Wednesday, March 8, 2017

February Reading Challenge Update

Good evening, readers! I am way behind on this post, and I apologize for that. I've been insanely busy lately.  I didn't read as much as I'd have liked to in February, but I did manage to get three books read.

You can check out my reading challenge here.

6. A book that's considered a classic

I almost listed this one as my choice for the Dystopian novel, but given that I really don't read classics I thought this was a better fit. Mainly just to make it easier on myself.

46. A romance novel 

I'm thinking I went with the obvious choices for my list this month. I wanted to do explanations, but I feel like these are pretty self-explanatory.

8. A book about royalty

I feel like half the books I read could probably be under #8. I read a lot of historical fiction about royals. This one was about the Queen of England/France back in the 1100-1200s.

Tuesday, February 28, 2017

February Books of the Month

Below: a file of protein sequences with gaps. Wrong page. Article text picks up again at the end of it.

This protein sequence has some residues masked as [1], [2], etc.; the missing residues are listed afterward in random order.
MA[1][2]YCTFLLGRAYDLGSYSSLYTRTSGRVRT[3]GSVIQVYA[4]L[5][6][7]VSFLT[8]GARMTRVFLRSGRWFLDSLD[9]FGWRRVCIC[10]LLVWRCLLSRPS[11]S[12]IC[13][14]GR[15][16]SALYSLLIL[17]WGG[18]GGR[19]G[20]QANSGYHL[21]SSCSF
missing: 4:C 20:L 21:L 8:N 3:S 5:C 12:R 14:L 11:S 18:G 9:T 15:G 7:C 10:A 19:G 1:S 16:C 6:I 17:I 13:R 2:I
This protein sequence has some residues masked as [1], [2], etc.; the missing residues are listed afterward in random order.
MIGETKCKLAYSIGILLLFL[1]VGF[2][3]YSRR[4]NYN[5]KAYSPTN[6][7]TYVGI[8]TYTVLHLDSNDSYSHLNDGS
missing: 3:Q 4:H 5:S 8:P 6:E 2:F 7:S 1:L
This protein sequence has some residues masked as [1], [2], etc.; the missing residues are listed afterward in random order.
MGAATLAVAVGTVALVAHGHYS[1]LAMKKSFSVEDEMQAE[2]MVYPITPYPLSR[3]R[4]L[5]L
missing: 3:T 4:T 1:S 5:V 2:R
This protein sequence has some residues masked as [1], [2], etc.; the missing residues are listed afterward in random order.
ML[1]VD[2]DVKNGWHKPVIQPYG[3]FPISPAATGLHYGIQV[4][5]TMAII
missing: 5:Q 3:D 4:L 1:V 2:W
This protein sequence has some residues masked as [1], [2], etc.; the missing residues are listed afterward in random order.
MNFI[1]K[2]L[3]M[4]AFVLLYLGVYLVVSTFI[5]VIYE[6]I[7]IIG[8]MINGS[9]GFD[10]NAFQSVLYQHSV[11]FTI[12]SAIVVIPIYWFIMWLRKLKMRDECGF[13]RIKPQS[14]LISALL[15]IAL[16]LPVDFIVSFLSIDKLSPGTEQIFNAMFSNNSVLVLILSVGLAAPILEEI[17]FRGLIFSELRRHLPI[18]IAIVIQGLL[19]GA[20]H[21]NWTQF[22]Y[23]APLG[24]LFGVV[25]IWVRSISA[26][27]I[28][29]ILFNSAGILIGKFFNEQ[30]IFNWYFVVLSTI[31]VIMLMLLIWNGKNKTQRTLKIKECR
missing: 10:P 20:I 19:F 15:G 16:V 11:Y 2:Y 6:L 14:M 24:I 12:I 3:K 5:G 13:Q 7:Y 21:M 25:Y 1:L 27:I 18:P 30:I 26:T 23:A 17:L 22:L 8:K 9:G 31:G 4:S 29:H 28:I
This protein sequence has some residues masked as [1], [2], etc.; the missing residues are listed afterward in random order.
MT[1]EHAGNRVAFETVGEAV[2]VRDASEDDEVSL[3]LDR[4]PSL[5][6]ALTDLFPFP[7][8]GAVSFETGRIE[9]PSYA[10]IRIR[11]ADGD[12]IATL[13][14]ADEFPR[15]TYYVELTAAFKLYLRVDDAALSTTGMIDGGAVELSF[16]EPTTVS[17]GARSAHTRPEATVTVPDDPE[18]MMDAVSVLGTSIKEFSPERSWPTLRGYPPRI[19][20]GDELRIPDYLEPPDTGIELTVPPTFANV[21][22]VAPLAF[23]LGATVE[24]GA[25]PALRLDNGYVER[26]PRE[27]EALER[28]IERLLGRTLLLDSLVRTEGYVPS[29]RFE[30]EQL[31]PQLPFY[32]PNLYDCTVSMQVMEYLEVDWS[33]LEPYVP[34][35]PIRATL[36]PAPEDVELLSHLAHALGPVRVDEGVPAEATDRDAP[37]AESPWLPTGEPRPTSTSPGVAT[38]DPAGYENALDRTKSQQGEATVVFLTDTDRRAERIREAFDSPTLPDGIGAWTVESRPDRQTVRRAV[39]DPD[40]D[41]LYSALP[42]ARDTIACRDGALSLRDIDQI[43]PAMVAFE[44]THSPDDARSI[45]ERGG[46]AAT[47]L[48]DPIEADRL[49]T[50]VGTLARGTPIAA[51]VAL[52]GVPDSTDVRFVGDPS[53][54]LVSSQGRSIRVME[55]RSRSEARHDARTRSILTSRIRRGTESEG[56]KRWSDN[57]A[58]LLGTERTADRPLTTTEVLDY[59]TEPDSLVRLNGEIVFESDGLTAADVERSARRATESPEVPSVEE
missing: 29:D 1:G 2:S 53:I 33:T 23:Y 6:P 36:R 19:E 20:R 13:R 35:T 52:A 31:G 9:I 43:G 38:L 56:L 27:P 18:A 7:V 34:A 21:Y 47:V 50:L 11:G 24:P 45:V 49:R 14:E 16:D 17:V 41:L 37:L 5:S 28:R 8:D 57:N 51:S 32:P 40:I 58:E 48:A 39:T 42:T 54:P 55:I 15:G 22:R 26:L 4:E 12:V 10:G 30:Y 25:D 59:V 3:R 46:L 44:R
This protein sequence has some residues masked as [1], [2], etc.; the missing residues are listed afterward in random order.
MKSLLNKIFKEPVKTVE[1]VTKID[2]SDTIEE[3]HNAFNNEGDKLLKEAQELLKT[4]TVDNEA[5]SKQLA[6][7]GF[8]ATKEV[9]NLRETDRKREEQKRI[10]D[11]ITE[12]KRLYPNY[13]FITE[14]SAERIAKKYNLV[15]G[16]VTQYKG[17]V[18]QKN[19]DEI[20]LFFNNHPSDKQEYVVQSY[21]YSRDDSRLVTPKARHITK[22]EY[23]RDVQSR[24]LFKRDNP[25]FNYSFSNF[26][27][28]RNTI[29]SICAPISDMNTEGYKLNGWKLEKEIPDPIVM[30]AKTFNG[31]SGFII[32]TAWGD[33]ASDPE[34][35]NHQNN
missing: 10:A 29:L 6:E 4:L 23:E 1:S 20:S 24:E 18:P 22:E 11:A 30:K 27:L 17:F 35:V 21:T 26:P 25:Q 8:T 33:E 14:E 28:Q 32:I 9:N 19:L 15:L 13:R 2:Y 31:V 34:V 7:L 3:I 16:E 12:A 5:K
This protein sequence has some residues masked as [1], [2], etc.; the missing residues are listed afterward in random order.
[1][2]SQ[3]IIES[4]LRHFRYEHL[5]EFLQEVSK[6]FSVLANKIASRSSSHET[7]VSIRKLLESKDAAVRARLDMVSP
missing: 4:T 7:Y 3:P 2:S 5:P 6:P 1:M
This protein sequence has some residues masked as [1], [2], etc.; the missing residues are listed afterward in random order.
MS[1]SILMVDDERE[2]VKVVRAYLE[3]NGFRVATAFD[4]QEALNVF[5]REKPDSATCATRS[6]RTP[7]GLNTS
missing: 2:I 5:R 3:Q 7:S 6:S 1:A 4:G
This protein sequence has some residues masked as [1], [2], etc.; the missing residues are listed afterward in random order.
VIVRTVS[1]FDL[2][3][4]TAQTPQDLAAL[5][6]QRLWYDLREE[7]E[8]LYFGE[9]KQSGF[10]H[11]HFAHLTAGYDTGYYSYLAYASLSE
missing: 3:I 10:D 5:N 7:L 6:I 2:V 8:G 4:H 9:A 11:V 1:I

Hello, readers! It's time for me to post my Books of the month! As a reminder on how this works, I'm going to briefly talk about two books. The first will be my favorite book I read in February and the second will be a book I intend to read in March.

I only got a chance to read three books in February. I was pretty busy and incredibly sick for most of it. That being said, Public Secrets by Nora Roberts was by far my favorite of the three. I could not put it down. This was my introduction to Nora Roberts, and it has me hooked. I can't wait until I can read some more of her work. I really liked how Public Secrets combined mystery, romance, and the drama of a Rock and Roll life. It was very entertaining. If you'd like to check out my review, you can find it here.

Before I get into March's book I intend to read, I have to talk a bit about the book I meant to read for February. So the Book for February was supposed to be The Book Thief. However, the copy I have is a used copy. Normally that wouldn't be an issue, but this particular copy is riddled with someone's notes, highlights, and thoughts throughout the entirety of it. It was really distracting, and I couldn't get past a couple of pages because of it. So that being said, I'm pushing The Book Thief back until I can get a different copy.